This Women’s History Month, we are spotlighting three amazing women designers. And, in a world that silences the voices of so many, we are highlighting women from groups that have traditionally been underrepresented. Stay tuned to learn how they are using their voices to bring to light inequalities in design and are devoting their talents and their lives to making change.
Jennifer White-Johnson is a Baltimore-based designer, photographer and activist. As a disabled Afro-Latina designer living with Graves Disease and ADHD, White-Johnson’s art creates conversation around the intersection of disability rights and anti-racism.
White-Johnson’s son Knox was diagnosed with Autism and inspired her advocacy Zine, Knox Roxs, and pictures his joy while being a commentary on the underrepresentation of children of color in neurodiverse communities.
“My definition of Mothering as an act of Resistance means to redesign ableist visual culture. The sole intention is to empower and activate change encouraging communities to engage in conversations about acceptance, rooted in how Black Neurodivergent children are valued and seen.”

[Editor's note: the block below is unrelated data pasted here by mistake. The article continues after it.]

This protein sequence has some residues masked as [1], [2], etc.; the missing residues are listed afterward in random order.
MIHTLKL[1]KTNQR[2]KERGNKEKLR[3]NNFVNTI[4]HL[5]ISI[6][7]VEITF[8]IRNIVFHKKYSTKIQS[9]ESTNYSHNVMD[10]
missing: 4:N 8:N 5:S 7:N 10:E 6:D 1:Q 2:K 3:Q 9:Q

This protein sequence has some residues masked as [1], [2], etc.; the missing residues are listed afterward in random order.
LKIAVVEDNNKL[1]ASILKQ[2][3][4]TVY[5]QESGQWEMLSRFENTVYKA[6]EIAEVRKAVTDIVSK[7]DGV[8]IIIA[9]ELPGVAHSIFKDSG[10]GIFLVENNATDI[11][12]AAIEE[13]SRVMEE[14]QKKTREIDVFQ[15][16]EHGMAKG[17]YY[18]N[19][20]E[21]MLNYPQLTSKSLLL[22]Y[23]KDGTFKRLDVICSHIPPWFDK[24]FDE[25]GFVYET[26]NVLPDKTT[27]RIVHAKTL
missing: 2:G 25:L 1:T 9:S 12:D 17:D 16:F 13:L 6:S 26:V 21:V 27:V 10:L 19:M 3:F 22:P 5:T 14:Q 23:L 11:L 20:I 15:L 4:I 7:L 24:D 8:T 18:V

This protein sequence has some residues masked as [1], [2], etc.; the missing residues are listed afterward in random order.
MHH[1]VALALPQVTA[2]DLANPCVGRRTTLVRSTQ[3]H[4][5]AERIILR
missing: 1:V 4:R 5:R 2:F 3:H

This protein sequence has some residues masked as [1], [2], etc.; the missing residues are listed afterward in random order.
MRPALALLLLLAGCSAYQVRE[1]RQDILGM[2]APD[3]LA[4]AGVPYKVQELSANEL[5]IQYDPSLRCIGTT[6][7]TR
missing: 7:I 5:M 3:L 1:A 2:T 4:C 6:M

The Zine has received international recognition and is permanently archived in the Libraries at The Metropolitan Museum of Art, The National Museum of Women in the Arts, and Firestone Library at Princeton University. White-Johnson is a guest lecturer around the country and is a professor at Bowie State University.
“My work explores the erasure of black disabled children in digital and literary media.
The visuals I make using photo and design are my own reflections that amplify conversations with the Disability community. It ignites the continued need to develop anti-racist, anti-ableist media.”
Read more about White-Johnson and see her work at jenwhitejohnson.com.